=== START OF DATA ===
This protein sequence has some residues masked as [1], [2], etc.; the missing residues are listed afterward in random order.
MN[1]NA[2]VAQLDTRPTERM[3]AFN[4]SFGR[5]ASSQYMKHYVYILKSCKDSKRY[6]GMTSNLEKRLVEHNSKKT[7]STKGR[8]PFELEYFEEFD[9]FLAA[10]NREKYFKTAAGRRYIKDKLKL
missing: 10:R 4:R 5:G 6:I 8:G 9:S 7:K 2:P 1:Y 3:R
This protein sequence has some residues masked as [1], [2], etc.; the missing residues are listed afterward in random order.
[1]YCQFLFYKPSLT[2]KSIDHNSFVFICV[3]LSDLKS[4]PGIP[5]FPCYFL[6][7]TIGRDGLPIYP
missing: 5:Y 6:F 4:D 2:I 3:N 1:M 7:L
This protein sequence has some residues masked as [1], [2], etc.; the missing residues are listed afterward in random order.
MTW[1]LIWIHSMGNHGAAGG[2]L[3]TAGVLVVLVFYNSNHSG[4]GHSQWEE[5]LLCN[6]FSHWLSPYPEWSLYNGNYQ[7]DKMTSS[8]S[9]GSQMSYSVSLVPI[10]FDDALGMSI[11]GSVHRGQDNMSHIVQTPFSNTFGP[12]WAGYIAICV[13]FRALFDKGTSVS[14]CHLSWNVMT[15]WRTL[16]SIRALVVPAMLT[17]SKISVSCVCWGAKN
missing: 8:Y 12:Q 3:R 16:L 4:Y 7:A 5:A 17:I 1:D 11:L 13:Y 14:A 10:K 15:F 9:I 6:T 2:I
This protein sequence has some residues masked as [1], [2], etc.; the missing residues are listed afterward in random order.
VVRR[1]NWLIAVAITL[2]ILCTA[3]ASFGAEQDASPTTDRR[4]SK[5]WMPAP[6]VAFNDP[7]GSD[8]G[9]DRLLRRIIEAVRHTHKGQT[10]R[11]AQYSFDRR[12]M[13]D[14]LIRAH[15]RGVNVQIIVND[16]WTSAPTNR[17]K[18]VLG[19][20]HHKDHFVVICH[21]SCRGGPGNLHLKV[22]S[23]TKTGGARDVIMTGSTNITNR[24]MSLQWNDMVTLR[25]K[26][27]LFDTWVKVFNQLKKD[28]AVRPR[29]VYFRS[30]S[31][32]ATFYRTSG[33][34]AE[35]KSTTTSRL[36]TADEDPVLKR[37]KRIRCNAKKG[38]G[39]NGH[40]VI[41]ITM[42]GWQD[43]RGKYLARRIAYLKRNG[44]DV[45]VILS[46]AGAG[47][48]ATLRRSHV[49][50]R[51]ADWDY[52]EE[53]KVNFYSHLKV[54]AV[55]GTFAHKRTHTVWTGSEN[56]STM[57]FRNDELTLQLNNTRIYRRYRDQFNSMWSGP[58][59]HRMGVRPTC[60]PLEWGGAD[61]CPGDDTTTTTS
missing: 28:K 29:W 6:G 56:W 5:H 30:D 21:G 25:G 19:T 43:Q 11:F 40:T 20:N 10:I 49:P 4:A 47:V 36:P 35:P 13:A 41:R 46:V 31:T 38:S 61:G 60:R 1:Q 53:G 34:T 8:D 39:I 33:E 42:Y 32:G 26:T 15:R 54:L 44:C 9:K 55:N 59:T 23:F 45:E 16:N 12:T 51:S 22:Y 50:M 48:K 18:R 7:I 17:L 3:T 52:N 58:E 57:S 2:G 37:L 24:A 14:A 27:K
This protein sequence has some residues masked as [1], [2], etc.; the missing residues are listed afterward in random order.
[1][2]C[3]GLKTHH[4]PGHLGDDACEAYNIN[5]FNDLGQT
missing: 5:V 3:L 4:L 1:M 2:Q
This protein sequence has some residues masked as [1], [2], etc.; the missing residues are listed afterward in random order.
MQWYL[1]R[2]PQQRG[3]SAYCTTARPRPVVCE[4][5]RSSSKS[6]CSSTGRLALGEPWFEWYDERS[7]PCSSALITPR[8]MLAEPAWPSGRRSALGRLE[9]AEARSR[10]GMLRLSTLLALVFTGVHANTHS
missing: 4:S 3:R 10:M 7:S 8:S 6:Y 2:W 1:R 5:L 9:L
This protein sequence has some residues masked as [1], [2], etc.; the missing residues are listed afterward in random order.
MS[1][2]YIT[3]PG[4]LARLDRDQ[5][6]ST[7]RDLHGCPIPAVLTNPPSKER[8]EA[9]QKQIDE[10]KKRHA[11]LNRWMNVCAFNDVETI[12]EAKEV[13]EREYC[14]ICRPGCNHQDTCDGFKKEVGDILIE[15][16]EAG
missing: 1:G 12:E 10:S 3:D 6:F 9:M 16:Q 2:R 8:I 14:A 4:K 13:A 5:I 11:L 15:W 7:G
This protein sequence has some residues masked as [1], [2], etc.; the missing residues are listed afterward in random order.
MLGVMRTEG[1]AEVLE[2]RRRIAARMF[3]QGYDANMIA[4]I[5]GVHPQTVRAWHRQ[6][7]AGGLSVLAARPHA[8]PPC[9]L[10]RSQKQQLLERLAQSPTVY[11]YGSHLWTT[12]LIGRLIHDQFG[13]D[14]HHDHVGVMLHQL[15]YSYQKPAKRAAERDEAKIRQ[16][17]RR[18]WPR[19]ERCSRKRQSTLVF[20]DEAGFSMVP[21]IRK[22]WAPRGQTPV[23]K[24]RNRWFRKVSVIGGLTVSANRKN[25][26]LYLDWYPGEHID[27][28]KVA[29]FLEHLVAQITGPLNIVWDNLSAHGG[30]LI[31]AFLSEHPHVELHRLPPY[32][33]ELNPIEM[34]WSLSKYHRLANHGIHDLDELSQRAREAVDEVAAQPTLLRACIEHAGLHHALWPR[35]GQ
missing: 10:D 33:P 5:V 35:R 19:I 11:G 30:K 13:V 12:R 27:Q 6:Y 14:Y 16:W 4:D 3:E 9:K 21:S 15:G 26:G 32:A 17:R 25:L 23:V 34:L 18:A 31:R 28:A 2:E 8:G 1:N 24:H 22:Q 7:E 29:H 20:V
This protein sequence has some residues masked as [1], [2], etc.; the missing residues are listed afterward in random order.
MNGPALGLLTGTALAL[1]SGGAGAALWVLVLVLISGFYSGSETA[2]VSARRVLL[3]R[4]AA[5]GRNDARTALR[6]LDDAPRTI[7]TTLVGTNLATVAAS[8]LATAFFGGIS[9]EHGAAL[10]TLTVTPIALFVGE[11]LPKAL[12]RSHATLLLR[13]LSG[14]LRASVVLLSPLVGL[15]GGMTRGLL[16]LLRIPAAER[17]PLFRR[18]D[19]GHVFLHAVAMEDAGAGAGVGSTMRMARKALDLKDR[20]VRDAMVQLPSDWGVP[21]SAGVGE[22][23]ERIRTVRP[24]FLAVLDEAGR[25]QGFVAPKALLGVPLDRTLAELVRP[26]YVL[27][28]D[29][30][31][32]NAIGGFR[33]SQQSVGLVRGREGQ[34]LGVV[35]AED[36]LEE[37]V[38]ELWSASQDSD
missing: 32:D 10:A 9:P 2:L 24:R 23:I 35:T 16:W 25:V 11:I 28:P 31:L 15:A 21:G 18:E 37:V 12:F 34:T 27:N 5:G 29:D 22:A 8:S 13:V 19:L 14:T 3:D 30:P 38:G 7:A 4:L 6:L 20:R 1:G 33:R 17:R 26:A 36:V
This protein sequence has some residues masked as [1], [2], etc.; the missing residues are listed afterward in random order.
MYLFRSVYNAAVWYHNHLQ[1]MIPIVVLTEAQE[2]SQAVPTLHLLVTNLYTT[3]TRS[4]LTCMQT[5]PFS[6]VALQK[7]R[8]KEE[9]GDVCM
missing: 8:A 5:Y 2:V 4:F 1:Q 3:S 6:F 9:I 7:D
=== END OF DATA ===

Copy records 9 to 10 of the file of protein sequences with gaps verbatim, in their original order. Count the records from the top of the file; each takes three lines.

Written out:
This protein sequence has some residues masked as [1], [2], etc.; the missing residues are listed afterward in random order.
MNGPALGLLTGTALAL[1]SGGAGAALWVLVLVLISGFYSGSETA[2]VSARRVLL[3]R[4]AA[5]GRNDARTALR[6]LDDAPRTI[7]TTLVGTNLATVAAS[8]LATAFFGGIS[9]EHGAAL[10]TLTVTPIALFVGE[11]LPKAL[12]RSHATLLLR[13]LSG[14]LRASVVLLSPLVGL[15]GGMTRGLL[16]LLRIPAAER[17]PLFRR[18]D[19]GHVFLHAVAMEDAGAGAGVGSTMRMARKALDLKDR[20]VRDAMVQLPSDWGVP[21]SAGVGE[22][23]ERIRTVRP[24]FLAVLDEAGR[25]QGFVAPKALLGVPLDRTLAELVRP[26]YVL[27][28]D[29][30][31][32]NAIGGFR[33]SQQSVGLVRGREGQ[34]LGVV[35]AED[36]LEE[37]V[38]ELWSASQDSD
missing: 32:D 10:A 9:P 2:L 24:R 23:I 35:T 16:W 25:V 11:I 28:P 31:L 15:A 21:G 18:E 37:V 12:F 34:T 27:N 5:G 29:D 22:A 8:S 13:V 19:L 14:T 3:D 30:P 38:G 7:A 4:L 6:L 20:R 1:G 33:R 17:R 26:A 36:V
This protein sequence has some residues masked as [1], [2], etc.; the missing residues are listed afterward in random order.
MYLFRSVYNAAVWYHNHLQ[1]MIPIVVLTEAQE[2]SQAVPTLHLLVTNLYTT[3]TRS[4]LTCMQT[5]PFS[6]VALQK[7]R[8]KEE[9]GDVCM
missing: 8:A 5:Y 2:V 4:F 1:Q 3:S 6:F 9:I 7:D